Picking a surreal vacation destination in the US


Do you need help picking a summer vacation destination - one that's not just great, but surreal? If so, this blog's for you!

It's that time of the year again - I've got gobs of vacation time saved up, but I was drawing a blank on where to go... So I turned to my trusty pal Google, did a few searches, and found an interesting article about the 18 most surreal places in the US. A veritable bucket list of summer destinations that could satisfy my vacation appetite for years to come!

The article listed each location, gave a short description, and included cool photos. This was great for getting started, but it just wasn't quite the interface to the data that I wanted:


Being one of those geographically challenged Americans, I didn't really have a concept of exactly where these places were located, just based on their names. I had a general idea (say, within 500 miles), but I'm more of a "GPS Person" when it comes to locating a place I haven't been to before.

So I created a SAS dataset with the lat/long location of each of these destinations, and plotted the locations as markers on a map. I set up html tags so you can hover your mouse over each marker to see the name, and click on them for more info.

I don't usually let you see the intermediate (bad, or less good) versions of my maps, but I'm including this one, so you can see the difference in it and the final map. There were a couple of destinations in Alaska, so I included Alaska and Hawaii in the bottom corner of the map. This is the traditional place to put these two states so they fit conveniently onto the page, but it just didn't feel right clicking on something that was visually south of  California (on the page layout, at least), to see images of the Northern Lights.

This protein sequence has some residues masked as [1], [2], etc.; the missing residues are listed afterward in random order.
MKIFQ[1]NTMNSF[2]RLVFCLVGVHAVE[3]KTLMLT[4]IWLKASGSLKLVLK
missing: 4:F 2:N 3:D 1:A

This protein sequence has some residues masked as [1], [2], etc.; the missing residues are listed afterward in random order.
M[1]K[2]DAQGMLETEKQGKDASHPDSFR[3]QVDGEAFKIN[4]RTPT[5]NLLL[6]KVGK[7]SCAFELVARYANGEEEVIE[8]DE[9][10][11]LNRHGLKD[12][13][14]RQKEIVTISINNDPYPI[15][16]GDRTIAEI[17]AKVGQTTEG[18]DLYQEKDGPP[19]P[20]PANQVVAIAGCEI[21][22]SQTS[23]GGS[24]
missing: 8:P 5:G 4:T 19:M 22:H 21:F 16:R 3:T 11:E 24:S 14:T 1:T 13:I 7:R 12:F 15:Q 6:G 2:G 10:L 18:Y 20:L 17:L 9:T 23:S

To make the map layout more geographically intuitive, I wrote some code to move Alaska up north of California, and then utilized the white space over the Great Lakes for my title and footnote text. This is one of those neat things you can do with SAS/Graph, because it lets you customize the maps and the text! Now the map just feels better to me - maybe it's like a Feng Shui kind of thing for maps.  :-)Mapping out your next vacation destination #travel #analytics Click To Tweet


If you click the map image (above) it will take you to the interactive version, and then you can click the markers to see images of each location. And speaking of images, I asked my friends if they had any photos from their past trips to any of these places ... and sure enough, they did! Can you identify which surreal vacation spots these photos are from?  (you can leave your guess in a comment)

Photo 1 (thanks Simone!)


Photo 2 (thanks Evan!)


Photo 3 (thanks Simone!)


Photo 4 (thanks Mark!)





About Author

Robert Allison

The Graph Guy!

Robert has worked at SAS for over a quarter century, and his specialty is customizing graphs and maps - adding those little extra touches that help them answer your questions at a glance. His educational background is in Computer Science, and he holds a BS, MS, and PhD from NC State University.

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  1. Lise Cragen on

    Number 3 is the Dry Tortugas. I think I would have recognized it from the photo, but the dot way off the Florida coast also helped! In addition to being surreal, it has the distinction of being one of the Top 10 least visited National Parks in the US. It takes a while to get there, but it's worth the trip.

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